Mark Bowler, University of California, Irvine

Rabid bats are more active this time of year and have now found their way across the entire northern Illinois area.

The Illinois Department of Public Health says more than a dozen cases of rabid bats were reported in this year alone. With hibernation season over, state veterinarian Connie Austin says the creatures are being found more often in people's homes. 


A suburban Chicago county is seeing a record number of wildlife rabies cases.

Will County has confirmed rabies in 14 bats this season. That's one more than the previous record of 13 found in the county last year.

Eight of the bats have been found in the community of Homer Glen.

Animal Control Administrator Lee Schild says the bats likely are concentrated around Homer Glen because of its wooded areas, which contain sources of food and water. Schild says it's possible there will be more cases because there are still a few weeks of "peak bat activity" left in the year.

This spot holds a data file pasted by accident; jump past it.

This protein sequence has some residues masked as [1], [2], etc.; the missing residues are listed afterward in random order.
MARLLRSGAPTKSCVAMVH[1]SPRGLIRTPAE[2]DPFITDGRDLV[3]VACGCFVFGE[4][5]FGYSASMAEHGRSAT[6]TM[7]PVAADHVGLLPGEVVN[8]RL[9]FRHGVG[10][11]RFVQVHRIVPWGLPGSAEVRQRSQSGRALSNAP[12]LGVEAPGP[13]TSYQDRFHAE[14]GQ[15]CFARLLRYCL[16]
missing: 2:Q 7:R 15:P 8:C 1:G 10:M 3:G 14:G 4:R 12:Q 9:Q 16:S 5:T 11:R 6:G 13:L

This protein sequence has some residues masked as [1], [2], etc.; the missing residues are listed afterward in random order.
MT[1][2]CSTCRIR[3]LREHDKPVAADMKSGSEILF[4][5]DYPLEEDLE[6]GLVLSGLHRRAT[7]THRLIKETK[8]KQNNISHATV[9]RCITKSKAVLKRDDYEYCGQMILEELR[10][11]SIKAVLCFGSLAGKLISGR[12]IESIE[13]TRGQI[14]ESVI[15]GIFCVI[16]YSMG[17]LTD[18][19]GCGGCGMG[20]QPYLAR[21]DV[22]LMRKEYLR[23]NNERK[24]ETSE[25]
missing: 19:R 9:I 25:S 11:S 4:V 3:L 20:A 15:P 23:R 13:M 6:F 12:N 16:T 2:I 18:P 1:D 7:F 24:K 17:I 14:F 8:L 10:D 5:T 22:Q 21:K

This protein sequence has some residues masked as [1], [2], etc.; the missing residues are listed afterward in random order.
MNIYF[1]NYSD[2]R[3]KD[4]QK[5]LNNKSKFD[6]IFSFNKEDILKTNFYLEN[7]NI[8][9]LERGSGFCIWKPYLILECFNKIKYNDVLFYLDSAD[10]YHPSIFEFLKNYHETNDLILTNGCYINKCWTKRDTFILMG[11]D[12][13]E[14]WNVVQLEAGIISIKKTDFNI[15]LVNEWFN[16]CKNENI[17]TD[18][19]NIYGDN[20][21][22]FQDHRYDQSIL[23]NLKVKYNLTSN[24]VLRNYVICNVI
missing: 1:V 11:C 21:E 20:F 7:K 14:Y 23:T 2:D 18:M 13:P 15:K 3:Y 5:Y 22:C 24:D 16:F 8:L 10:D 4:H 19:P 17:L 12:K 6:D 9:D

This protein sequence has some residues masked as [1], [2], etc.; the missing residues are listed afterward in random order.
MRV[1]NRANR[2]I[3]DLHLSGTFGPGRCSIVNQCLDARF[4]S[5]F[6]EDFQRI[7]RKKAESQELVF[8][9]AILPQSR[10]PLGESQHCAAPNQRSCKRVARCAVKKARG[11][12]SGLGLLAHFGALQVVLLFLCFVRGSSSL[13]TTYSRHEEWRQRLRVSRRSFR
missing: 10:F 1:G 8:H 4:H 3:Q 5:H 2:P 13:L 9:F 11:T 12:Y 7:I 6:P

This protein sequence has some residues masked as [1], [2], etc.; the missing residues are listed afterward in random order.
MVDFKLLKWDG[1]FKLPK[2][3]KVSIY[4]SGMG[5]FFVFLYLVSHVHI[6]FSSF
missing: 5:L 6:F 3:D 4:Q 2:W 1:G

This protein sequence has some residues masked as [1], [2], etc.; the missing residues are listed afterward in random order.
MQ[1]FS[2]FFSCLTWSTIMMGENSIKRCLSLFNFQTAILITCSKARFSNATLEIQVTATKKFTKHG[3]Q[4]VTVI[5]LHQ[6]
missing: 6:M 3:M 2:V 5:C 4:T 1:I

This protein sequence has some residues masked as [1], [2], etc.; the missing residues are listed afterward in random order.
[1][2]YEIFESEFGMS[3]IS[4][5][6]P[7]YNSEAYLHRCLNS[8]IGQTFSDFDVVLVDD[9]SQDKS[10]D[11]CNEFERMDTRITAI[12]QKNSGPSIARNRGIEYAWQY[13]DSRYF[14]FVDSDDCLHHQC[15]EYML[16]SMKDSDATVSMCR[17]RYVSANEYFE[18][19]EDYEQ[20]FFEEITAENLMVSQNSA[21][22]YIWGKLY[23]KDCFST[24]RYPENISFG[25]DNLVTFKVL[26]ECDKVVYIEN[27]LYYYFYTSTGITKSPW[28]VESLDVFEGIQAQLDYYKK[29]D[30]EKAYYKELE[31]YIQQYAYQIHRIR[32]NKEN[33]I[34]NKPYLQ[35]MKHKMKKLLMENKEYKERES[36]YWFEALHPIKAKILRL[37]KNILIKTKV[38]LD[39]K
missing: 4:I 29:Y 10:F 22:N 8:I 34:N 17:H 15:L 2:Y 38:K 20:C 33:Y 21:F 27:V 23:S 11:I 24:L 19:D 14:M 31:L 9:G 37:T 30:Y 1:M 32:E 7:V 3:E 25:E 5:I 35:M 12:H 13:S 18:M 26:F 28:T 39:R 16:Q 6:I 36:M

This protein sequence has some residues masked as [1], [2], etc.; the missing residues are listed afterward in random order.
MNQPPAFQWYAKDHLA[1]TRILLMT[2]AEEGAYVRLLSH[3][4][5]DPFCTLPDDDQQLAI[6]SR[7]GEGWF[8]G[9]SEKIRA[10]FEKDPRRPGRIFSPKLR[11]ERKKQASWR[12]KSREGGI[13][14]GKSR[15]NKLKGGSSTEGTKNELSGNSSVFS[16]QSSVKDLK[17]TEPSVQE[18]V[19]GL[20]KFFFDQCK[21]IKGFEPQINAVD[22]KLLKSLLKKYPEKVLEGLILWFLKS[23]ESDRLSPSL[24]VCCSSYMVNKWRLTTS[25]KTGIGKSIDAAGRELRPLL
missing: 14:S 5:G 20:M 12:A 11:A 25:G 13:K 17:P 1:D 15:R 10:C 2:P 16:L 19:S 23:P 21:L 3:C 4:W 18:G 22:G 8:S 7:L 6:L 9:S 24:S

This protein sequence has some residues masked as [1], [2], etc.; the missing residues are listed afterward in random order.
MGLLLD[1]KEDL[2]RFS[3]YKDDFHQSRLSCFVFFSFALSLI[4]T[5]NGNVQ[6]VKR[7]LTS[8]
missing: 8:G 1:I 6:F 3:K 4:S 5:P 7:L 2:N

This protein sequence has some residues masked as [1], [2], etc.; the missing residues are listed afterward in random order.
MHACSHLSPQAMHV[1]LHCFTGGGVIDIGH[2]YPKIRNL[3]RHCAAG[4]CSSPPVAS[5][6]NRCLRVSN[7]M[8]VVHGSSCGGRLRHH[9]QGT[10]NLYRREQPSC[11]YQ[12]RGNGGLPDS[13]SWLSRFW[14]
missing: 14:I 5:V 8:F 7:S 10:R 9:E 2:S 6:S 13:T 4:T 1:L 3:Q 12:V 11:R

Illinois wildlife officials say a fungal disease killing millions of bats in the U.S. has turned up in Carroll, Pike and Adams counties. 

White-nose syndrome has been confirmed in 11 Illinois counties since it was first found in the state two years ago. The first discoveries in Illinois were in 2013 in LaSalle, Monroe, Hardin and Pope counties. It was found in Jackson, Johnson, Saline and Union counties earlier this year.  

The disease is named for the white fungus that appears on the animals' noses. 

Ebola Outbreak Traces Back To Bats

Dec 31, 2014
Flickr user Gábor Kovács / "bat" (CC BY 2.0)

The Ebola victim who triggered the current outbreak - a two-year-old boy from Guinea - may have been infected by playing in a hollow tree infested with bats. 

That’s according to findings published in EMBO Molecular Medicine.

Scientists made the connection after taking samples and conferring with locals.

Protecting Birds And Bats On Wind Farms

Aug 31, 2012
Chris M /

Do you have any ideas about protecting birds and bats from wind turbines in Illinois, Wisconsin and six other Midwestern states?

The U.S. Fish and Wildlife Service is seeking public input as it works with the states to develop a plan for habitat conservation while promoting clean energy.

Some species of bats are particularly vulnerable to striking turbines at wind energy facilities. Fish and Wildlife representative Georgia Parham says one solution may be for wind energy companies to change how they operate turbines.